CORBY, England (Reuters) - After three Islamist attacks in Britain in as many months, many voters in the town of Corby say security is now their major concern for Thursday’s election - and they see both Prime Minister Theresa May and her Labour challenger as weak.
A once thriving steel town in central England, Corby has backed the winning party in every British general election since 1983 and if Labour is to upset opinion polls which point to victory for May’s Conservatives, this is the kind of parliamentary seat it needs to take.
The town overwhelmingly backed leaving the European Union in last year’s referendum, following a campaign when immigration became a central issue.
While Brexit negotiations have yet even to begin, a number of Corby residents told Reuters that national security has become their main worry since the militant attacks in London and Manchester - and some still link it to the immigration question.
Voters were unimpressed with Labour leader Jeremy Corbyn, a veteran, anti-war campaigner who the Conservatives have tried to paint as soft on fighting terrorism.
Corbyn has invited supporters of the Palestinian group Hamas to parliament, and advocated dialogue with Irish republicans who fought British forces in northern Ireland until the late 1990s, although he says he condemns political violence by all sides.
Local residents, however, have little time for May either, even though the Conservatives have traditionally portrayed themselves as the party of law and order.
“I am voting Conservative because I would never vote for Jeremy Corbyn, but May is also very weak on terrorism and is an indecisive leader without principles,” said Claire Soltzed, 61, who owns a boutique shop in the town’s shopping mall. “In no way am I a May supporter, but she is the lesser of two evils.”
The Corby parliamentary constituency has been hotly contested by the two main parties, changing hands five times since 1983. In 2015, the Conservatives won it by 2,412 votes and Labour has made it a top target this time round.
In worrying increasingly about national security, Corby residents appear broadly typical of voters across Britain. After Saturday’s attack in London in which eight people died, an Opinium poll showed 11 percent of respondents said anti-terrorism policy would influence their vote, up from just 2 percent last week.
Once a destination for Scots who moved south to work in Corby’s huge steelworks, large numbers of eastern European immigrants from countries such as Poland, Romania and Bulgaria have arrived in the past decade.
The surrounding rural areas remain affluent, but the steelworks have closed, to be replaced by retail chains and indoor shopping centres. Corby’s main shopping street is now lined with discount stores.
The mix of immigration and the recent attacks now looms large for locals, although two of the three recent attacks were staged by British-born militants.
“I hate Corbyn, he is a terrorist sympathiser,” said taxi driver Phil Andrews, who voted for the anti-EU UK Independence Party in 2015 but will be backing the Conservatives this time.
“I voted for Brexit, I lived here for all my life and I think immigration is a big issue in this election. At one point Corby was called little Scotland, now it is called little Poland.”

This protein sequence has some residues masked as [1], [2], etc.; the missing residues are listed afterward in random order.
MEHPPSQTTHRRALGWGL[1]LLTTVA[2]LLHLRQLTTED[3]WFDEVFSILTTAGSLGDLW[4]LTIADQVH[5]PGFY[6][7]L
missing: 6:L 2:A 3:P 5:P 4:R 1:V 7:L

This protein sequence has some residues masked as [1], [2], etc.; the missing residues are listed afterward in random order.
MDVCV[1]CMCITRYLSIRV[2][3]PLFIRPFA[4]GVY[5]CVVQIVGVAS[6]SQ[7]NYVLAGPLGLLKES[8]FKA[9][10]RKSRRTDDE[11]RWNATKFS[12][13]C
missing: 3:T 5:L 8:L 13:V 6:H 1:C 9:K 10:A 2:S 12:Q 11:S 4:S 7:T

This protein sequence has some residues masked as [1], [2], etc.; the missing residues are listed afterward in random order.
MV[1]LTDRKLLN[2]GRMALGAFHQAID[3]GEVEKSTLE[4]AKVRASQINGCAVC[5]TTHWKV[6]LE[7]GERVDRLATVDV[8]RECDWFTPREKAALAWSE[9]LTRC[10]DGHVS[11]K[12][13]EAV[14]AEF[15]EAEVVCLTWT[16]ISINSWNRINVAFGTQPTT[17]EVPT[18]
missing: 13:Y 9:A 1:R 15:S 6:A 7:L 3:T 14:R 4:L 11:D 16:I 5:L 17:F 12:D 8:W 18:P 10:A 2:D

Butcher Susan Short, in her 50s, said: “My main issue is terror, there are a lot of immigrants in the UK and I worry about more terrorism.”
Since May called the snap election in April, her lead in the polls has narrowed from more than 20 percentage points to single figures, suggesting that instead of a landslide, she might even struggle to win an overall parliamentary majority.
May’s own ratings have fallen significantly too and her record on security has come in for criticism as police numbers were reduced every year under her watch as interior minister from 2010-2016.
“I do not like Theresa May. The last few weeks have shown how weak she is on terrorism,” said Mary Talbot, in her mid 50s, who works in a convenience store in Corby.
“I did not think that it was a main issue until the last few weeks and now I am worried about my kids and about safety. May has cut police officers and made our country less secure.”
William Wagner, in his 40s, who did voluntary work in the town, said he was still undecided on his vote but he was not going to back the Conservatives. “I hate Theresa May,” he said. “My main issue is terrorism. We need to stop it right away.”
May’s theme throughout the campaign has been that she would provide strong and stable leadership in contrast to Corbyn. Only last year he had to fend off a challenge to his leadership by lawmakers in his own party who thought he was not up to the job.
Anthony Smith, a 21-year-old a bar supervisor who supports Brexit, dismissed May’s pitch for power. “She says one thing and then says something completely different. She’s making promises she can’t keep,” he said.
Samantha Turner, 55, works in a corner shop, was equally scathing of Corbyn.
“I am not voting Labour for the first time in a while,” she said. “Corbyn is weak and I do not trust him for the future of my kids. He will not make a good deal for Brexit.”
Writing by Michael Holden; editing by Guy Faulconbridge and David Stamp